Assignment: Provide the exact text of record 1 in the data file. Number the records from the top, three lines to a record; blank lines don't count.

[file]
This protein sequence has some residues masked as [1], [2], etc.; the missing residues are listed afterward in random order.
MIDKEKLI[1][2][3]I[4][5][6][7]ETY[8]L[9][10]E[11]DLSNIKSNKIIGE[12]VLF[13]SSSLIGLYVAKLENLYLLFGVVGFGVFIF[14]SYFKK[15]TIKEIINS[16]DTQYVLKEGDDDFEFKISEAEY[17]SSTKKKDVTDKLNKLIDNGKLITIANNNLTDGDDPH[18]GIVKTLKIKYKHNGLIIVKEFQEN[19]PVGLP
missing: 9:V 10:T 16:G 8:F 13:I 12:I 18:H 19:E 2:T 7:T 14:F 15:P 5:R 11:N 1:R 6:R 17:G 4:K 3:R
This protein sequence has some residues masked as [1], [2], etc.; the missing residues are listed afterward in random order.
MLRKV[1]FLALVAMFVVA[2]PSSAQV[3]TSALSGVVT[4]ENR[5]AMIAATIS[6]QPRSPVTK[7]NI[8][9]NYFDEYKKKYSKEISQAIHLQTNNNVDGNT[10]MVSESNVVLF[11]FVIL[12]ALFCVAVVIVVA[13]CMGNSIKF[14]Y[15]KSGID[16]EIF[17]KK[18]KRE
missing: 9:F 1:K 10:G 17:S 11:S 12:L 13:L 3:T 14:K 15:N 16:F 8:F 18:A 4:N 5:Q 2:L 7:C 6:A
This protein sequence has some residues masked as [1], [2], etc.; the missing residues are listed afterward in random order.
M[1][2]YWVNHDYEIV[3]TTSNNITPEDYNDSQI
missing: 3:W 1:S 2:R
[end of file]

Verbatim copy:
This protein sequence has some residues masked as [1], [2], etc.; the missing residues are listed afterward in random order.
MIDKEKLI[1][2][3]I[4][5][6][7]ETY[8]L[9][10]E[11]DLSNIKSNKIIGE[12]VLF[13]SSSLIGLYVAKLENLYLLFGVVGFGVFIF[14]SYFKK[15]TIKEIINS[16]DTQYVLKEGDDDFEFKISEAEY[17]SSTKKKDVTDKLNKLIDNGKLITIANNNLTDGDDPH[18]GIVKTLKIKYKHNGLIIVKEFQEN[19]PVGLP
missing: 9:V 10:T 16:G 8:F 13:I 12:I 18:H 19:E 2:T 7:T 14:F 15:P 5:R 11:N 1:R 6:R 17:G 4:K 3:R